As the saying goes in Sierra Leone, “If you milleh me you go tote…. bokit.” This translates: ‘If you are too vindictive you are more likely to miss your perceived adversary and end up being embarrassed.’ Yet the courtroom coup by Lawyer Wright did not deter the prosecution; nor did it stop the magistrate from denying us bail. This meant a sure trip to the Central Prisons at Pademba Road for the weekend. That was just for starters; the court denied us bail in subsequent appearances for well over four weeks. During this time, the government quietly deleted the phrase relating to the enemy, formally discharged us, but stopped short of acquitting us. Instead, the case went to the high court of Judge Cowan.

Interestingly the court locked us up in the cells of the building as we waited for our first appearance before Judge Cowan. While we were there, some detectives came in and read out fresh charges of spying but without the ‘enemy’ phrase.

Hunger Strike

When we arrived at the prison, Reception checked us in. Obviously, the officers on duty did not know much about us or the gravity of our case so they led us into the main yard, heading for one of the blocks for the main population. Suddenly, there was a shout from the window of the main office and it was one of the senior jailers yelling for our return to Reception.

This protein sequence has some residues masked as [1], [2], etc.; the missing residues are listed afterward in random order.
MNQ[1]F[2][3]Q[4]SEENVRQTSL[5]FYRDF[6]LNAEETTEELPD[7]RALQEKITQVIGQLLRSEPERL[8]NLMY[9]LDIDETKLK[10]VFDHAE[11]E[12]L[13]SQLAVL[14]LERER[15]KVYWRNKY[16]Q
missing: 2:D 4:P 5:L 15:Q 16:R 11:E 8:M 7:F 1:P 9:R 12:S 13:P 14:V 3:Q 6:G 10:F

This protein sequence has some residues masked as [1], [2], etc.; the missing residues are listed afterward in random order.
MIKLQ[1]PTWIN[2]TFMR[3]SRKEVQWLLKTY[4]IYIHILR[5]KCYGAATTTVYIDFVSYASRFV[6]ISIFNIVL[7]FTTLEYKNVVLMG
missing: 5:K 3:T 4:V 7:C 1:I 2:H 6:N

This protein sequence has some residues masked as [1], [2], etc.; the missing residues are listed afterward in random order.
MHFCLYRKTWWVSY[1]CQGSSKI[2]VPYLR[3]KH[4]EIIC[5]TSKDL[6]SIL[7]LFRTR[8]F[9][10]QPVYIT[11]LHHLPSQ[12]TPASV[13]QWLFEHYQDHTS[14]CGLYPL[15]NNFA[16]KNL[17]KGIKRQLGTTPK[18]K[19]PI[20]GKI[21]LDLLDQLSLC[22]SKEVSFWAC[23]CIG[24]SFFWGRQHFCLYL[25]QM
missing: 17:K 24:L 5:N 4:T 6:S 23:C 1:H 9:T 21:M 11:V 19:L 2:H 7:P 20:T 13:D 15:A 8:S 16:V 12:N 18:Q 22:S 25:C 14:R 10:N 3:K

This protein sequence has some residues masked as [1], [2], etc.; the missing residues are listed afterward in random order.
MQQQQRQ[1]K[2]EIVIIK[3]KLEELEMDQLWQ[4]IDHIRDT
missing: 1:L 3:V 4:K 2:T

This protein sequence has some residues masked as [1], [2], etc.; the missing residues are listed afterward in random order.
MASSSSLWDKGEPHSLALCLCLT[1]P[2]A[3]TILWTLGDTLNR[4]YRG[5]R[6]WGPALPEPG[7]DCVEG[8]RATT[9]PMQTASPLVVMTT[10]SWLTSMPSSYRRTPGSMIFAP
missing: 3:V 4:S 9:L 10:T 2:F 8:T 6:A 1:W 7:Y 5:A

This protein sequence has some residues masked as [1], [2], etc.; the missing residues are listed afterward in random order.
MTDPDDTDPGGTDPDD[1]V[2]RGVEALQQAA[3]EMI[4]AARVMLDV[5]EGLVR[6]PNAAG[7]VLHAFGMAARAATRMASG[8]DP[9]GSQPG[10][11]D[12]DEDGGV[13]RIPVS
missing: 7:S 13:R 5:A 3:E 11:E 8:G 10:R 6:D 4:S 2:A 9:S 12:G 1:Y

Here’s why: Journalist Sheka Tarawallie (now Deputy Minister of Interior in the current government) had been incarcerated in one of the main blocks (Blyden, Clarkson, Howard or Wilberforce), as editor of The Torch/Torchlight newspaper after a fracas with members of Parliament. When he came out, he had a field day exposing the corruption and human rights abuses at Pademba Road prison. This not only incensed the government, it embarrassed the prison brass and threatened their jobs. So there was no way they were going to let not just one but three journalists into the general prison population again. The head of the jail yard opted to send us to the isolated Old Female wing.